in the second session of the fifty-second parliament of the united kingdom of great britain and northern ireland commencing on the seventh day of may in the forty-sixth year of the reign of





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House of Lords

Monday, 12th July 1999.

The House met at half-past two of the clock: The LORD CHANCELLOR on the Woolsack.

Prayers--Read by the Lord Bishop of Gloucester.

Lord Hollenden --Sat first in Parliament after the death of his father.


Lord Ackner asked Her Majesty's Government:

    Whether there are adequate powers to regulate the use of jet-skis so that they do not prejudice the safety of other users of United Kingdom waters; and, if so, what are these powers.

The Parliamentary Under-Secretary of State, Department of the Environment, Transport and the Regions (Lord Whitty): My Lords, the Government, working with a number of associations, including the Royal Yachting Association, the British Marine Industries Federation and the Royal National Lifeboat Institute, are committed to improving the safety and management of all recreational craft, including jet-skis, through safety education initiatives; a voluntary code of conduct covering best practice; and a voluntary safety and identification scheme. Several local authorities have already addressed the problems caused by jet-skis by better managing their waters through segregation of activities. In the longer term, the Government aim to pursue primary legislation to enable local authorities to have better control through by-laws of their coastal waters.

Lord Ackner: My Lords, I am grateful to the Minister for that reply. I should admit that I developed an invincible repugnance for these machines following

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the Commonwealth Law Conference in 1986 in Jamaica. I thought no more about it until I read, as no doubt did your Lordships, a report of a fatal accident that occurred last month in Dubai Creek. The report contained a heading, "Menace beyond English law". That is why I thought I should raise the question with your Lordships. Is it not the case that there are no national laws circumscribing the use of these machines which can have engines as large as 1,800 c.c. and reach speeds as fast as 65 miles an hour? They have, I understand, caused considerable trouble on the North Wales coast. Why have we taken so long to start thinking about doing something about these highly dangerous machines?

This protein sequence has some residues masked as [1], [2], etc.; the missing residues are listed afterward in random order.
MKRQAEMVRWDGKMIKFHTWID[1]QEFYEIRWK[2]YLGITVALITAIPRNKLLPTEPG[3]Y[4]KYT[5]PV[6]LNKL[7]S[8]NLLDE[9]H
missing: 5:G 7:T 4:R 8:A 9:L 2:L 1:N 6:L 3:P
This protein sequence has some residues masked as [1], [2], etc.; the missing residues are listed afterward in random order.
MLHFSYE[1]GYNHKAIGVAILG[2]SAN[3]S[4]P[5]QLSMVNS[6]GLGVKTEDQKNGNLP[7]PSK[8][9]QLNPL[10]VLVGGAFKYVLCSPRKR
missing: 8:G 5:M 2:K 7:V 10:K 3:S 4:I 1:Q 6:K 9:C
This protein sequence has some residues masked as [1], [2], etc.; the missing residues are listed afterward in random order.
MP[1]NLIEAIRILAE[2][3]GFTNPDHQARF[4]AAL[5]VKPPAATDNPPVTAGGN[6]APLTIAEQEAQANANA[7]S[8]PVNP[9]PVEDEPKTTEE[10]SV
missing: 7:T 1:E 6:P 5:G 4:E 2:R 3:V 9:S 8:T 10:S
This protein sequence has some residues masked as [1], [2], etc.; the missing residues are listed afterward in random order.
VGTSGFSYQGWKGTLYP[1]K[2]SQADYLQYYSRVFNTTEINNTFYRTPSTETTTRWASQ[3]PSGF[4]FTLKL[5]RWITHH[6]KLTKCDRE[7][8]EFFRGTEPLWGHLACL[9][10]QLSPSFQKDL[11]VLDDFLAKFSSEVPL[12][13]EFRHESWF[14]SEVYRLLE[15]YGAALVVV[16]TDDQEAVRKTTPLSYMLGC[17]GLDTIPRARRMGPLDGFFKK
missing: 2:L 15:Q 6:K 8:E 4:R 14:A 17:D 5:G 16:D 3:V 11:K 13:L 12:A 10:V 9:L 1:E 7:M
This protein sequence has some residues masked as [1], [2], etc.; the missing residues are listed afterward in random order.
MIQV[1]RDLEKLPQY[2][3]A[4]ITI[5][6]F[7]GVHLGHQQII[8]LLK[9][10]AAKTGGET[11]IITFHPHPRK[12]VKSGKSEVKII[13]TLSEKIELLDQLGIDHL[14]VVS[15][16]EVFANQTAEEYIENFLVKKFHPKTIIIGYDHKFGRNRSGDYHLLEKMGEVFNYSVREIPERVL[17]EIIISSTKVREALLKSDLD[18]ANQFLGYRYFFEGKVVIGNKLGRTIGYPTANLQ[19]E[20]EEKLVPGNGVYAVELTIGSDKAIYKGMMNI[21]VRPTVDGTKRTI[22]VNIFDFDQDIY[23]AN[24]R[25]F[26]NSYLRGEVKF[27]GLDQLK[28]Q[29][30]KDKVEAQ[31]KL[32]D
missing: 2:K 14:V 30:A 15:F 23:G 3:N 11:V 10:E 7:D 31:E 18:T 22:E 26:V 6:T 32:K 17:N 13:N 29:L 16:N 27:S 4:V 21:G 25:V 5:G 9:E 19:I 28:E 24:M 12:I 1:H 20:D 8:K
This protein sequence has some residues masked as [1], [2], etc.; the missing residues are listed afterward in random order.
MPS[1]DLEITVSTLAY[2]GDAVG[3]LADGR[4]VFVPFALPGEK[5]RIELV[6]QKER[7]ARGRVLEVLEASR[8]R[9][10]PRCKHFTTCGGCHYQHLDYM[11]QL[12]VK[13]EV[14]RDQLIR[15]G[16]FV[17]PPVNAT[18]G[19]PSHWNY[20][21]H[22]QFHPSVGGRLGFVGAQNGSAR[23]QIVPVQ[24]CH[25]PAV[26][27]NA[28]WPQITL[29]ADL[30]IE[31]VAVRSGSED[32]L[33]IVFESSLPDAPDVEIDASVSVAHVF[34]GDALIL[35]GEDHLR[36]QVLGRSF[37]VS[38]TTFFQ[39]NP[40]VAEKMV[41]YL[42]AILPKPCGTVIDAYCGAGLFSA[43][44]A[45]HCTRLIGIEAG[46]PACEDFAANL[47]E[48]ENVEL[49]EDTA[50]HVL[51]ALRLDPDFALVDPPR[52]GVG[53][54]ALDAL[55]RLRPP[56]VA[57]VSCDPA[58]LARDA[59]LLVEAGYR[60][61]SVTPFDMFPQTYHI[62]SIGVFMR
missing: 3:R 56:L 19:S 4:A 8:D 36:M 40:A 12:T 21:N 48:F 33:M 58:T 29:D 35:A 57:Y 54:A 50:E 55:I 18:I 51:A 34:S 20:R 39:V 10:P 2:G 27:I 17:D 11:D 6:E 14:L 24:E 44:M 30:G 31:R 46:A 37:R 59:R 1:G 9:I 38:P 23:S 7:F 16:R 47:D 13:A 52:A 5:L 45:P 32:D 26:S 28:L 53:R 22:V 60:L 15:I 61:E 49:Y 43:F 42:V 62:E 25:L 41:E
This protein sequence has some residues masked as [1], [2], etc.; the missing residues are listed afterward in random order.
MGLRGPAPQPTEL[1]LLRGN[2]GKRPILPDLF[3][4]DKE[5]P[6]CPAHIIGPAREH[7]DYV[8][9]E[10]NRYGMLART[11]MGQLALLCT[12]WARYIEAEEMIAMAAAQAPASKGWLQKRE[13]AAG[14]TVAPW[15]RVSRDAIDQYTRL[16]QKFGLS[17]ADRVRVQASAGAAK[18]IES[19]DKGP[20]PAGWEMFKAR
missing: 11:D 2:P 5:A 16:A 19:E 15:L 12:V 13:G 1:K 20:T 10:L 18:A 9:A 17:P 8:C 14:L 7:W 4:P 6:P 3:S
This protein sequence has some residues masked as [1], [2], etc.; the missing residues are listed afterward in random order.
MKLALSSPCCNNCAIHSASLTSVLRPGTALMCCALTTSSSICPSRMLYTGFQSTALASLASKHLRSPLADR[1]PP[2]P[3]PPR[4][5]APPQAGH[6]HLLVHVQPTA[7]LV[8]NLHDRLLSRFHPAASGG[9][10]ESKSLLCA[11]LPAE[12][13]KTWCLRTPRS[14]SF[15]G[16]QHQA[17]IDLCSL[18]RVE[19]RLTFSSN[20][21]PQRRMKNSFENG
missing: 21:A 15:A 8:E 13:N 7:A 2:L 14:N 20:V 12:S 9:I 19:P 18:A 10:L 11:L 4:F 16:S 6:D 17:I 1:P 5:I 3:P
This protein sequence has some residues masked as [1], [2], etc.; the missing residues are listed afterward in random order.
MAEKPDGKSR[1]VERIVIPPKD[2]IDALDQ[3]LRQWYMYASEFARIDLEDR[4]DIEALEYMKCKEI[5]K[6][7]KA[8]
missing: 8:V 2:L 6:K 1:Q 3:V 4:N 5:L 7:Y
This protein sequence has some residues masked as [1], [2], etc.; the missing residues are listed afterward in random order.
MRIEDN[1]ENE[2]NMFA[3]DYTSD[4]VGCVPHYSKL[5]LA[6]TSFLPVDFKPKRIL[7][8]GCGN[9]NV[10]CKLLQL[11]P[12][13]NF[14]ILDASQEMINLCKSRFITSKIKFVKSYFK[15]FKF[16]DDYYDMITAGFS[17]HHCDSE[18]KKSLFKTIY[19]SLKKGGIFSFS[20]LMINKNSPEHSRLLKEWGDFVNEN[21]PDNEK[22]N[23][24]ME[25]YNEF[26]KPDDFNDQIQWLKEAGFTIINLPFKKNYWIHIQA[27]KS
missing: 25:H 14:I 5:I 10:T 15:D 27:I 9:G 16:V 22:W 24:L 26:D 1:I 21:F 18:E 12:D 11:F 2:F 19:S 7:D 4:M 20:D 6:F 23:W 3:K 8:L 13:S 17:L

Lord Whitty: My Lords, regrettably neither my powers nor my duties extend to the coastal waters of either Jamaica or Dubai. However, so far as concerns British waters, the noble and learned Lord is correct. There is no national legislation. The matter has some legal complexities. We established a working party which engaged in consultation. That was completed in October last year. The working party's recommendations have been accepted broadly by Ministers. We shall be looking to national legislation to enable local authorities more easily to introduce by-laws. However, we should see the matter in context. Out of 11,500 total coastal incidents reported, only 1.2 per cent--137--resulted from jet-ski incidents. Although I agree with the noble and learned Lord that there is a problem, it needs to be seen in proportion.